Must-read for anyone interested in fundamental political science in the context of current day western world

Well-written and conveyed in layman terms by scholars. Sometimes a rare quality.


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So important

Such a well thought out and argued book. Very moderate but with such good proposals. I’ve been reading a lot of books lately about what’s been happening in this country and this was one of the most concise and well argued

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Scholarly, fresh, and compelling.

What made the experience of listening to How Democracies Die the most enjoyable?

The relevance of the content, the clarity of the writing, and the satisfying narration

What did you like best about this story?

The revelation that autocrats acquire power by weaponizing words. Violence often comes later.

Have you listened to any of Fred Sanders’s other performances before? How does this one compare?

No. His performance is outstanding.

Was there a moment in the book that particularly moved you?

The authors' statement that democracy is at risk of dying when political opponents become enemies and go to war.

Any additional comments?

Loved this book for presenting its disturbing content in a fresh and especially coherent manner. To the dismay of my wife, I will be listening to this audiobook several times in the weeks to come -- a task made easy by Fred Sander's gentle and perfectly paced performance.

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Entertaining but Biased

I am no fan of Trump, but this book seems to have been written primarily to paint the decline of US democracy as all his doing. It starts out very strong and well researched but quickly slips into a 8 hour long critique of Trump. If you are looking for a several hour long trump-bashing extravaganza, this is your book. But if you are wanting a political science or political history book to learn about How Democracies Die, I cannot recommend this particular title.

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16 people found this helpful

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A Must Read

I found this book fascinating. Ziblatt and Levitsky are respected scholars in the field of democracy studies. They teach at Harvard University.

The book is well written and researched. It is written in an easy to read style that is easy for the lay person to follow. The first part of the book reviewed how democracies around the world have fallen to authoritarian regimes over the years. The authors explain three key important elements vital to a democracy and then go into detail about each country and whether one or all elements were involved in its demise. The authors also have revealed in detail how some countries have over thrown the authoritarian regime and returned to a democracy even stronger than before. I found the method used in Chile to return to a democracy most interesting. The last part of the book examines the United States and examines attacks on our democracy and how they were successfully repelled. The authors examine in-depth the first year of Trump’s administration. Levitsky and Ziblatt show how a democracy fails and most important what can be done to protect the democracy. From reading this book one thing that I was struck with is how critical it is to maintaining our democracy to solve our race problem. The book is written in a neutral academic method. This book is a must read for everyone living in a democracy.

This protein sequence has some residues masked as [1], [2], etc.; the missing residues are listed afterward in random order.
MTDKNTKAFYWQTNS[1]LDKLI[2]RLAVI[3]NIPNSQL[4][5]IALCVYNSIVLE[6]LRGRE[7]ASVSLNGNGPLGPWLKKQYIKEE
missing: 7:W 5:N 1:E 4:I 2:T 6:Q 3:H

It is such an important reference book I am going to purchase a hardback edition. The book is almost eight and a half hours. Fred Sanders does an excellent job narrating the book. Sanders is an actor and well-known audiobook narrator. He has a smooth reading style that is easy to listen too.

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A Must-Read for All Americans

This book recounts the history of democracies, their strengths and particularly their weaknesses. It describes in detail the insidiousness of the many different political and social circumstances that have threatened our own fragile democracy and how we can attempt to counteract polarization.

Perhaps the most important point of the authors’ thesis is that we are held together by a collection of unwritten standards of political discourse and behavior which, have broken down and cannot be rescued by recourse to our Constitution.

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Glad to read, but very partisan.

The book laid out an interesting framework for thinking about the fall of democracies into authoritarianism. Unfortunately it also was very partisan and everything was framed from the perspective of the modern American Democrat.

This might not have been a problem but unfortunately it led to some sloppy thinking in looking at some of the causes for support of the Trump presidency as well as ignoring other issues which complicate the Democrat Party world view. While there are plenty examples of this... a few include:
1) Framing Democratic abuses of power as responsive to Republican abuses
2) Spending a tremendous amount of time discussing the faults of trump without giving any mention as to why Hillary was so unpopular nor spending a moment to think why Trump may be popular aside from White nationalism. (Some of the reason would be frustration with the establishment which the authors endorse)
3) Casually mentioning that Republicans give up free market ideas to return to the center.

All of that said I'm certainly not a Republican nor do I care for Trump in the tiniest amount. While I found this a very interesting perspective that changed the ways I thought about the fall into authoritarianism, I would caution not to expect a balanced perspective from this book.

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A chilling and important book



As someone wi
This book is riveting. It is a look at democracies around the world and through history. It discusses which ones succeeded and which ones failed, and why. There are so many important lessons contained here. I can’t recommend this book highly enough.